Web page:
Voters in Slovenia are choosing a successor to President Milan Kucan, who led the country to independence from Yugoslavia in 1991. The current prime minister is favored to succeed Mr. Kucan, who is obliged to step down after 10 years as president.

Slovenia's 1.6 million voters are choosing from nine candidates for the presidency.

Prime Minister Janez Drnovsek, a 51-year-old economist who is credited with moving the young nation from communism to a market economy, is the favorite for the mainly ceremonial post of president.

But with so many candidates in the race, he may not receive the 50 percent of the vote needed for outright victory. In this case, there will be a second round on December 1. It is likely that Mr. Drnovsek would then face state prosecutor Barbara Brezigar.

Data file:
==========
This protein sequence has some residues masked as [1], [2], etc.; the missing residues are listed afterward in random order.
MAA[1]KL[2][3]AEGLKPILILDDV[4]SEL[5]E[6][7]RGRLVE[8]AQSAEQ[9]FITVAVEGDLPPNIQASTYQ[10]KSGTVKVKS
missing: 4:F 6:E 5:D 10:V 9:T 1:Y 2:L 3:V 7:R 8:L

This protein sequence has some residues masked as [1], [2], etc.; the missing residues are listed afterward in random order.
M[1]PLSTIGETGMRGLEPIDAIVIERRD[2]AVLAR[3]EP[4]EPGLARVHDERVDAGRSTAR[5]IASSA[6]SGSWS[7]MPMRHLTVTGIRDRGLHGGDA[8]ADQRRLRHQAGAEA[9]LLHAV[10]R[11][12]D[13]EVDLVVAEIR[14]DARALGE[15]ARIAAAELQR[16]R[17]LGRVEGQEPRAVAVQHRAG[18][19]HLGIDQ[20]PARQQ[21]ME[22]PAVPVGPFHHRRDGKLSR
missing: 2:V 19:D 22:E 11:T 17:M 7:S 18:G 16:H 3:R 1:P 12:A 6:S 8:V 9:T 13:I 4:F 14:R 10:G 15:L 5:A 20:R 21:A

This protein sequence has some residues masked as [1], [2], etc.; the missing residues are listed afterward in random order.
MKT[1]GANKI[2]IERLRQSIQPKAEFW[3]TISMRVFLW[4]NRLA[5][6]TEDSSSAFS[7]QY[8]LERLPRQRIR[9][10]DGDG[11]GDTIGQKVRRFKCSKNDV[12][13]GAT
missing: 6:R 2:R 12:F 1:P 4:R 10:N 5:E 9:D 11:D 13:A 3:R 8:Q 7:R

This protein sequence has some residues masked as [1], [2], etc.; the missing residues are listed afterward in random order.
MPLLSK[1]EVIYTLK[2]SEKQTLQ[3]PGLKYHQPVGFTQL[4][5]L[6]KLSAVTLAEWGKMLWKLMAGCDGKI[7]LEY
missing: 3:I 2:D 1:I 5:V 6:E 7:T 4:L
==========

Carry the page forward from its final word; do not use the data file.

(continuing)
Ms. Brezigar also supports Slovenia's entry into the European Union, due in 2004, and like Mr. Drnovsek wants Slovenia to joint NATO as soon as possible. She accuses the prime minister of moving too slowly in modernizing Slovenia.

Mr. Drnovsek rejects the criticism, saying Slovenia is now among the most prosperous candidate states for EU membership. Inflation is down and unemployment is at six percent. Economists said Slovenia's four percent economic growth puts it ahead of Greece and Portugal.

Voter turnout was reported high. There was little evidence of extra security measures in a country that prides itself on being one of the safest in Europe.